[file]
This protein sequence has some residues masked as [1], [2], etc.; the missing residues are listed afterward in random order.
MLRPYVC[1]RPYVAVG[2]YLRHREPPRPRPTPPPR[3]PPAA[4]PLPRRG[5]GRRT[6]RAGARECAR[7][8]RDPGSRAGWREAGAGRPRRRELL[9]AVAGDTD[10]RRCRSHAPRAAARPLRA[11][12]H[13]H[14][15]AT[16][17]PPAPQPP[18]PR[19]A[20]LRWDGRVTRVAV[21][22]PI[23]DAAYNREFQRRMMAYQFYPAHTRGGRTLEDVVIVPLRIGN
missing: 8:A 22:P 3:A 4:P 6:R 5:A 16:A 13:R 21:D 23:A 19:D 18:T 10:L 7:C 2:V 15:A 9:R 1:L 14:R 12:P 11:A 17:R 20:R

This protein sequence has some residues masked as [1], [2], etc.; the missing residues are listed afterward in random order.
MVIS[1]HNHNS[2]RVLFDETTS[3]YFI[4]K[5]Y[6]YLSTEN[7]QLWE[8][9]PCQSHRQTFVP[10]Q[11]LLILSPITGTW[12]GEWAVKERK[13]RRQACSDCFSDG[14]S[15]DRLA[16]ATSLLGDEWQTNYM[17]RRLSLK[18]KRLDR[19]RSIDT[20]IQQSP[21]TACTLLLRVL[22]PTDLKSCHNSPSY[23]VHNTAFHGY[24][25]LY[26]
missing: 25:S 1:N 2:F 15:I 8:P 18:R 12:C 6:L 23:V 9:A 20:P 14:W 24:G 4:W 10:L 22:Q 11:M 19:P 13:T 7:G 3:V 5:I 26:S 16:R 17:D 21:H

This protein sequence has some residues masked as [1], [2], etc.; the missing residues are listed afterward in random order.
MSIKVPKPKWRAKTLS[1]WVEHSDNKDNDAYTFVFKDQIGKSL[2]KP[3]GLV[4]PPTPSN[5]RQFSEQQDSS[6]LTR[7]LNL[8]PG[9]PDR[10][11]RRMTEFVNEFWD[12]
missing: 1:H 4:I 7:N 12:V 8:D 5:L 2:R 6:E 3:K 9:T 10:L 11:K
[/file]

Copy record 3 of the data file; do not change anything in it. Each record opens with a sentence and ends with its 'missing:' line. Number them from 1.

This protein sequence has some residues masked as [1], [2], etc.; the missing residues are listed afterward in random order.
MSIKVPKPKWRAKTLS[1]WVEHSDNKDNDAYTFVFKDQIGKSL[2]KP[3]GLV[4]PPTPSN[5]RQFSEQQDSS[6]LTR[7]LNL[8]PG[9]PDR[10][11]RRMTEFVNEFWD[12]
missing: 1:H 4:I 7:N 12:V 8:D 5:L 2:R 6:E 3:K 9:T 10:L 11:K